Overnight in Nagano

I took the Shinkansen (bullet train) from Tokyo to Nagano, and it was a very relaxed and pleasant journey (once I found my way through the organised chaos of Shinjuku and Tokyo stations). Travelling this way – as in local transport options – certainly broadens the travel experience into something personal and unique. It’s almost, but not quite, an immersion. Again, everything is labelled and announced in English, so the Shinkansen is super easy to use.

The train flew through the Japanese landscape, winding its way through urban Tokyo, rural towns and villages, never ending tunnels and across mountains splashed with the pink and white of cherry blossom. There was even fog at one point. I was in Nagano, host for the 1998 Winter Olympic Games, in around 90 minutes.

Nagano itself is a pretty city, still flush with cherry blossom, and ringed by mountains. I checked into my hotel (Hotel Metropolitan – the staff apologised for not being able to provide me with a single room… I wasn’t fussed because I ended up with a double!) and immediately made my way to the Zenkoji Shrine. It was just over 1.5kms from my hotel on foot.

And what a pretty walk it was. I strolled past restaurants and art galleries and convenience stores and clothing shops which seemingly co-existed happily. The shrine itself is huge, built on a hill overlooking both the mountains and the city surrounds. Cherry trees in various stages of bloom lined paths snaking around the shrine. The smell of incense permeated the warm air, and the chattering of Japanese families competed with the chanting of the monks.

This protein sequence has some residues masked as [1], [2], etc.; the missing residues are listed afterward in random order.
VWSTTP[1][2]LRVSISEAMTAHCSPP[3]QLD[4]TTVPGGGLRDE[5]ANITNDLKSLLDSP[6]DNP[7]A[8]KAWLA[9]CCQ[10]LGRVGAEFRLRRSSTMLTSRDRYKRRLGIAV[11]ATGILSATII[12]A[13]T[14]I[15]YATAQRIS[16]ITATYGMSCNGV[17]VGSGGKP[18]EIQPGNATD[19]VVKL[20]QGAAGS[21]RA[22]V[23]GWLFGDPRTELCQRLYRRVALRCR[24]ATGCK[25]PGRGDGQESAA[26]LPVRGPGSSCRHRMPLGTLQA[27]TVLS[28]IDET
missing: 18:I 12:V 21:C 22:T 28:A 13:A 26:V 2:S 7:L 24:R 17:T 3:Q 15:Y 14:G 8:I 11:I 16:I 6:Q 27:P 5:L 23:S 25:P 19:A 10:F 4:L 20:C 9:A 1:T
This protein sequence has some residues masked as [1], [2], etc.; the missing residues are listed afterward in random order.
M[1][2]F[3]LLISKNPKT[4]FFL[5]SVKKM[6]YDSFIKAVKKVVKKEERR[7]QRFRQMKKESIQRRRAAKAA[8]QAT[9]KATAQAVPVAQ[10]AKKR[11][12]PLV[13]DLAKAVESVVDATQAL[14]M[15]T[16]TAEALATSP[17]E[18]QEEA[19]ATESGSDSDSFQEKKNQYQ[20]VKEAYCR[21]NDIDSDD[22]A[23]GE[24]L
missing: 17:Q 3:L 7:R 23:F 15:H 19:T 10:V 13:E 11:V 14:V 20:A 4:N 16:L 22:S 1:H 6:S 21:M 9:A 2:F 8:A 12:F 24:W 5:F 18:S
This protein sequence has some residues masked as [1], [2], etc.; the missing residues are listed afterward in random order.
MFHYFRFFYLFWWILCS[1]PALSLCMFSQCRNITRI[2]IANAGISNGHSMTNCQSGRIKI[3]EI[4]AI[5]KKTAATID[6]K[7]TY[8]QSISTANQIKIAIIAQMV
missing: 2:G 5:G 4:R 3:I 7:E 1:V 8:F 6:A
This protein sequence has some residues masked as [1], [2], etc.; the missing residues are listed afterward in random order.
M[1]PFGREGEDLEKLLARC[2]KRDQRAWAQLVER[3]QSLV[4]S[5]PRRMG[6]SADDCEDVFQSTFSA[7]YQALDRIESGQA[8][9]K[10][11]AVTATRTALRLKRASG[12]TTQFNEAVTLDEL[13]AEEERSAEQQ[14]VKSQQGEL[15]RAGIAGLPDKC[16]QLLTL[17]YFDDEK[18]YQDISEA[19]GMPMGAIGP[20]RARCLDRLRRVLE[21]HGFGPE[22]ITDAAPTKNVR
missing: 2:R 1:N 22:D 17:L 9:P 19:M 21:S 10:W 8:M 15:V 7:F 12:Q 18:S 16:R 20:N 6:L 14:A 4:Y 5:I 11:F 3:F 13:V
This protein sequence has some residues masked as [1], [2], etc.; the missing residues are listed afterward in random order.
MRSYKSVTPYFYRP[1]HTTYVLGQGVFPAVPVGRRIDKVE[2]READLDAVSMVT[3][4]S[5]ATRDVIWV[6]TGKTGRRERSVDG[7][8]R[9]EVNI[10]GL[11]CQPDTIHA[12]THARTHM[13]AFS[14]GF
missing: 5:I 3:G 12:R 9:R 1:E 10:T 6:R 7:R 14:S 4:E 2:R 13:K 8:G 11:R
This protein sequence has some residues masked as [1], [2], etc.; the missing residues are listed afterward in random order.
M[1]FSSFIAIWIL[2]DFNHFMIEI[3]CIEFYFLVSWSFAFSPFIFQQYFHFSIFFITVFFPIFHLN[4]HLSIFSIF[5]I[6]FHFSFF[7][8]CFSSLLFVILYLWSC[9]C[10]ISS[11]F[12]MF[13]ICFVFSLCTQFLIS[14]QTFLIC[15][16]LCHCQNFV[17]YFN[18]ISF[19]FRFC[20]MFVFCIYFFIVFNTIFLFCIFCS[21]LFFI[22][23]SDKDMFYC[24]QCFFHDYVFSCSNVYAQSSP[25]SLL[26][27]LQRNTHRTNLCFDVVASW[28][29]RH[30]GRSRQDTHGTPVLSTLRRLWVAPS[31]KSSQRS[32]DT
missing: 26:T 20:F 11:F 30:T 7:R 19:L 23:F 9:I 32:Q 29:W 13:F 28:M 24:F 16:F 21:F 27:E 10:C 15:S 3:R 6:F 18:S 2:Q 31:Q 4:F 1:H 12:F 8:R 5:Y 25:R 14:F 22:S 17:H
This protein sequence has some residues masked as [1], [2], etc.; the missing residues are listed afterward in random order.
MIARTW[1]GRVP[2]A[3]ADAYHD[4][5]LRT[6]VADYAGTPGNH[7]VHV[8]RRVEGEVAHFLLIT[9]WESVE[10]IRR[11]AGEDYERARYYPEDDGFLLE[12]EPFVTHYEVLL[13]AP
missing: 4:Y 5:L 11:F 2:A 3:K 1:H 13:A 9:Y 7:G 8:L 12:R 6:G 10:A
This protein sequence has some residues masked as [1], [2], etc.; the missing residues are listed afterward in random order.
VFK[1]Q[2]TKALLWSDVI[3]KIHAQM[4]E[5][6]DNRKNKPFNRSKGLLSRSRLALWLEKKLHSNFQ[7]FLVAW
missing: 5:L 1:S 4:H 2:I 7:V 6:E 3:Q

I wandered around the grounds of the shrine for close to two hours, just soaking up the atmosphere and taking photos. I stopped for an ice cream here and a toilet stop there. Japanese smiled and nodded and konichiwaed me; I wonder if they wondered what a gaijin woman was doing there alone. This is the first trip I’ve done as independent traveller and I am relishing doing things in my own time, in my own way. I’m loving being on my own. I’m enjoying the fact that I’m one of only a few foreigners in each of the places I’ve been. I’ve not seen too many people who have my European features!

On the way back to my hotel, I stopped at an Italian restaurant and had spaghetti bolognaise made from Japanese black beef (yes, I *know* soba noodles are a Nagano speciality, but I really felt like pasta). It was delicious, which I didn’t expect! The sauce was rich and tomatoey, the beef tender and tasty, the pasta cooked al dente. And at ¥500 ($5), it was a steal. I stopped at the Lawson Mart and picked up a bottle of Chilean wine to have in my hotel room. It had gone 5pm and the wind had a chill that was absent earlier, and a glass or two of cab sav is a perfect chill-breaker. That and a bath, which I’m indulging in each evening.

I must say this hotel is lovely. Big room, big TV, big bed, big bath. And I’m just about to open my big bottle of wine…

Please share!


  • Bookabye Baby April 25, 2014 at 3:47 PM

    Finally catching up on your blog posts – this sounds like bliss!

    • dileeshus April 25, 2014 at 6:15 PM

      It’s been a very relaxed, interesting and challenging (in a positive way) trip, Melsy. Although my feet don’t feel relaxed with all walking I’m forcing them to do… even with excellent transport!


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